Prognosis of Acute Subdural Hematoma in the Elderly: A Systematic Review

Lachlan R. Evans, Jordan Jones, Hui Q. Lee, Dashiell Gantner, Ashish Jaison, Joseph Matthew, Mark C. Fitzgerald, Jeffrey V. Rosenfeld, Martin K. Hunn, Jin W. Tee

Research output: Contribution to journalReview ArticleResearchpeer-review

10 Citations (Scopus)

Abstract

Acute subdural hematoma (aSDH) is among the most common injury types encountered by neurosurgeons, and carries a poor prognosis, particularly in the elderly. As the incidence of aSDH in the elderly population rises, identifying those patients who may benefit from operative intervention is crucial. This systematic review aimed to identify data on prognostic factors or indices, such as the modified frailty index, that may help predict outcome, and hence guide management. A comprehensive search of online databases was conducted by two independent authors, and data on prognostic factors and outcomes were extracted. The quality of the evidence was evaluated using the Grading of Recommendations Assessment, Development and Evaluation (GRADE) criteria. Of 769 studies identified in the initial search, 7 satisfied inclusion and exclusion criteria. Mortality and morbidity varied considerably among studies. Initial Glasgow Coma Scale (GCS) of 3-8 was the most consistently reported negative prognostic feature. Several studies evaluated the impact of medical comorbidities and premorbid frailty, but were limited by small sample size. A previous history of pneumonia was shown to increase the risk of Glasgow Outcome Score (GOS) 1-3 (odds ratio [OR] 6.4 [95% CI 1.6-25.2], p = 0.04) in a single study, which also reported a greater increase in GOS at 3 months in those with fewer than five comorbidities (56% vs. 19%, p < 0.01). There are limited data describing prognostic factors or the use of frailty indices within the specific group of elderly patients with aSDH. Prospective research is needed to evaluate the utility of accurate and validated assessments of frailty to enhance the neurosurgeon's ability to appropriately manage this complex and expanding patient group.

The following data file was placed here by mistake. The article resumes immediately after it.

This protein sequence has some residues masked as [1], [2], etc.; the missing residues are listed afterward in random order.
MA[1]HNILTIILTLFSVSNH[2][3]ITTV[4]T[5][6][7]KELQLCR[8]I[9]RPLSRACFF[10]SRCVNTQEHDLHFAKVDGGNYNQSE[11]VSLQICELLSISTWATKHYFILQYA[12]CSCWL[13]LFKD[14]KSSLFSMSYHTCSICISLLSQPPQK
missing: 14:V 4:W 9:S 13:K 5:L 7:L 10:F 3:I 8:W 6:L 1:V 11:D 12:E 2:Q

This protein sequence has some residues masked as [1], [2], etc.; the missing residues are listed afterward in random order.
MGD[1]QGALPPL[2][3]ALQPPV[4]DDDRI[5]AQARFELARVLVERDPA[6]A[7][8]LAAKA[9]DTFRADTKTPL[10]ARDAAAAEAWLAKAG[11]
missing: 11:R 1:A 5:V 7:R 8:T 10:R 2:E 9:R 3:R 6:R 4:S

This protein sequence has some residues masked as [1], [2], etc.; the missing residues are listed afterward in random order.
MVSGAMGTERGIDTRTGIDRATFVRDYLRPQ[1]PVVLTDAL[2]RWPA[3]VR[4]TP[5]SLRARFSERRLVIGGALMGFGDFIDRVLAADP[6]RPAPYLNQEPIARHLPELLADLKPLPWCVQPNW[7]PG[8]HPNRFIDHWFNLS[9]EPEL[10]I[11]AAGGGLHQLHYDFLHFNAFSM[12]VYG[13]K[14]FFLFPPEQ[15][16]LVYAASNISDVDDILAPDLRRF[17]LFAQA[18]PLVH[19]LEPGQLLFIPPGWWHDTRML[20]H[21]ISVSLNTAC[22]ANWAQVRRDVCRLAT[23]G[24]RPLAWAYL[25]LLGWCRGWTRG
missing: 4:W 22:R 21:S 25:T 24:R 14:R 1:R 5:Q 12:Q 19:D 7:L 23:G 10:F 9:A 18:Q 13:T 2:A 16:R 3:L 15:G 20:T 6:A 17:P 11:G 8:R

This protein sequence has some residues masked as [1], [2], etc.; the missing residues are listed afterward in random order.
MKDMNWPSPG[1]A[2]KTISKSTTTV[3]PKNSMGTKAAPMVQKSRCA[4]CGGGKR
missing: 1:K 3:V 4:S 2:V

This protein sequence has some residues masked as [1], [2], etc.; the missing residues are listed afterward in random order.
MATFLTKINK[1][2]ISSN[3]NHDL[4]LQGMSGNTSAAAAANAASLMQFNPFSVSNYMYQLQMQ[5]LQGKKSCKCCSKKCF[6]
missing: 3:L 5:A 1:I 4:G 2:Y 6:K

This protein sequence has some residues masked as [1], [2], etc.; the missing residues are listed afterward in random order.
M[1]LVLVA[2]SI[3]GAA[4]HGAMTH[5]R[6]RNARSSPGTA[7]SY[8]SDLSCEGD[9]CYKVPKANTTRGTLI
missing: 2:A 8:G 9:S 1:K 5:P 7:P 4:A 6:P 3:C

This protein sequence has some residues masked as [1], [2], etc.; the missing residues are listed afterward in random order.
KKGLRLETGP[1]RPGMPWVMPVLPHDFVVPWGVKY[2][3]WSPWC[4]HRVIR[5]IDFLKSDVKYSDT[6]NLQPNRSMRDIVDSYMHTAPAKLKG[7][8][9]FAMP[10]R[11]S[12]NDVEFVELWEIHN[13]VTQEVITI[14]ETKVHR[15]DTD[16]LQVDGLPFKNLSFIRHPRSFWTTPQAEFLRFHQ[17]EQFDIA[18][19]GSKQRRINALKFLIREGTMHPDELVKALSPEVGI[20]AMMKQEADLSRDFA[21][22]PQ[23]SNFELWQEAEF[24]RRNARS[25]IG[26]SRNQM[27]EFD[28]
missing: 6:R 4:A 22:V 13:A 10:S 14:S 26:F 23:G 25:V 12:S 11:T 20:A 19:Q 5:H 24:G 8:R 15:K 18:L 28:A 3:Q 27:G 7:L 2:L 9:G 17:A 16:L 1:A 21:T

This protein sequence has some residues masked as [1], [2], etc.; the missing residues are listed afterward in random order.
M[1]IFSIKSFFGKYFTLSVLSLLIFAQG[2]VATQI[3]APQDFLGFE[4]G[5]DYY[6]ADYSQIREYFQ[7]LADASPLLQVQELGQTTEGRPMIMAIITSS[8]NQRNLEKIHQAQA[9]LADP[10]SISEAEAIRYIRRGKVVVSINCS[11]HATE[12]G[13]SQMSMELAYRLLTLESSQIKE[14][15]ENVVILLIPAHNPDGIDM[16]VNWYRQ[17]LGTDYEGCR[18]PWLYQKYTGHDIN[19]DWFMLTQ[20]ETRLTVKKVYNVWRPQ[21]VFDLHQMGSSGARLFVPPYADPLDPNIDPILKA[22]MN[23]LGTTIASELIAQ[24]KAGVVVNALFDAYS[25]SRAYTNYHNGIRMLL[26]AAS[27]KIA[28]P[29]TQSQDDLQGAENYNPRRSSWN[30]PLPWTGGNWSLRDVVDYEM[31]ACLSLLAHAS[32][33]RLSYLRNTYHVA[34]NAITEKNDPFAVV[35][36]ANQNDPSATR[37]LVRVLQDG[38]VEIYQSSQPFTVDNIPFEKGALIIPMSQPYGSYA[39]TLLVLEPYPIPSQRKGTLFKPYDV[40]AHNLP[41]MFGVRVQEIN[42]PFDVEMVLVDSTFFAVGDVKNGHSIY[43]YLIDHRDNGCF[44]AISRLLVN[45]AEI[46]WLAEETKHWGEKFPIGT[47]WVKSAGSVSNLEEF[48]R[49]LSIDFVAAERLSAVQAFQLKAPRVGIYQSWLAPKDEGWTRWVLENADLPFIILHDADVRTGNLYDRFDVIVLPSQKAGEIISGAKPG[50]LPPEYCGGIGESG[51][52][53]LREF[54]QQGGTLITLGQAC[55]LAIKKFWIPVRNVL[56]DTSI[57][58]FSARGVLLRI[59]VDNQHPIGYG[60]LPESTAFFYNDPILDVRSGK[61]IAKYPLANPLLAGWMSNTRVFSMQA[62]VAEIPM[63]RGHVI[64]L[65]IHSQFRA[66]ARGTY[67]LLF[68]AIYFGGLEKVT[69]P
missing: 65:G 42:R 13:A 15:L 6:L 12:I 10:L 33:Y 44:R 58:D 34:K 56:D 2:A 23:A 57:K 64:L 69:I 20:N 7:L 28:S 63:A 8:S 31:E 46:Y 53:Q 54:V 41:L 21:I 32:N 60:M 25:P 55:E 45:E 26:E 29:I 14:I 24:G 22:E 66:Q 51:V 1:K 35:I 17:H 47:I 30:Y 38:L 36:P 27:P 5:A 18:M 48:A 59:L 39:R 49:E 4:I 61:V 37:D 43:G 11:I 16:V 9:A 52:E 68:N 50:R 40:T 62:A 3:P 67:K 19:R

Original languageEnglish
Pages (from-to)517-522
Number of pages6
JournalJournal of Neurotrauma
Volume36
Issue number4
DOIs
Publication statusPublished - 15 Feb 2019

Keywords

  • geriatric trauma
  • prognosis
  • subdural haematoma
  • traumatic brain injury

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